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March 2010  
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Student Life: Real Law in Real Time

For three law students, real life drama is all in a day’s work. Between juggling classes on evidence and corporations, they meet with real clients off campus as part of the Penn State Dickinson School of Law Family Law Clinic. Though it’s only been open since January, the clinic is busy.

The three student attorneys staffing the clinic, under supervising attorney and law school faculty member Jill Engle ’90, each have about six active cases with more on the way. “They’re responsible for everything from interviewing the clients to drafting and filing the necessary documents with the court to appearing in court when necessary,” Engle said. “Of course, I oversee their work every step of the way but it’s really their responsibility.”

And the students—Josh Young ’08, Beth Shore ’08 and Meghan Young—take the responsibility to their clients seriously. “Our clients are often in some of the most trying periods of their lives,” Young said, “And it’s rewarding to know that I can help ease their burden.”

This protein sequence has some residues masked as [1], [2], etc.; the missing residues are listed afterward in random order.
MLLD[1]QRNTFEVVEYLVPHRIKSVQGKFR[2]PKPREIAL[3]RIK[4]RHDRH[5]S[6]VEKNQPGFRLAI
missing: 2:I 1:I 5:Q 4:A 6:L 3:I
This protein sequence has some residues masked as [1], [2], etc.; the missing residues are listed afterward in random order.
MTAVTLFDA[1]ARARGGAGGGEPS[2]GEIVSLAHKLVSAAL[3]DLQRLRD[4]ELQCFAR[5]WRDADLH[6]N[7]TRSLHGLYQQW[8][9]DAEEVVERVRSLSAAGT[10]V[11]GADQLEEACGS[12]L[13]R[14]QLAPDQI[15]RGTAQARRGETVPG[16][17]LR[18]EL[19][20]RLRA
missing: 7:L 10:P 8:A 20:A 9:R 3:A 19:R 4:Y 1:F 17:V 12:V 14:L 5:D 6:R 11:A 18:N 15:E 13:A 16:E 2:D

Before taking Engle’s Family Law course and working in the clinic, Young said he never imagined working in domestic relations law. But the experience has inspired him to reconsider. It’s also teaching him about the reality of practicing law, including the fine line between counseling a client and interjecting one’s personal beliefs. “Ultimately, it’s the client’s decision, and their decisions may not align with my personal beliefs,” Young said.

Student attorneys staffing the clinic receive four credits for each semester they work. Because family crises and court proceedings can occur anytime, they also cover semester breaks and the summer and are paid for that time. The Family Law Clinic’s clients are referred by MidPenn Legal Services, serving low-income residents in 18 other counties in Central Pennsylvania, including Centre County where Penn State is located.

The Family Law Clinic is the third legal clinic offering real life experience to law students at University Park. The other clinics focus on immigration law and appellate practice. A fourth clinic—addressing rural and economic development issues—is scheduled to open in Fall 2010. The law school has a 30-year history of legal clinics in Carlisle. There, students can hone their skills in the Arts, Sports, and Entertainment Law Clinic; Children’s Advocacy Clinic; Disability Law Clinic; Elder Law and Consumer Protection Clinic; and the Family Law Clinic.

Get more information on Penn State law, including the various legal clinics.

This is the first in a series of snapshot stories on student life on campus.


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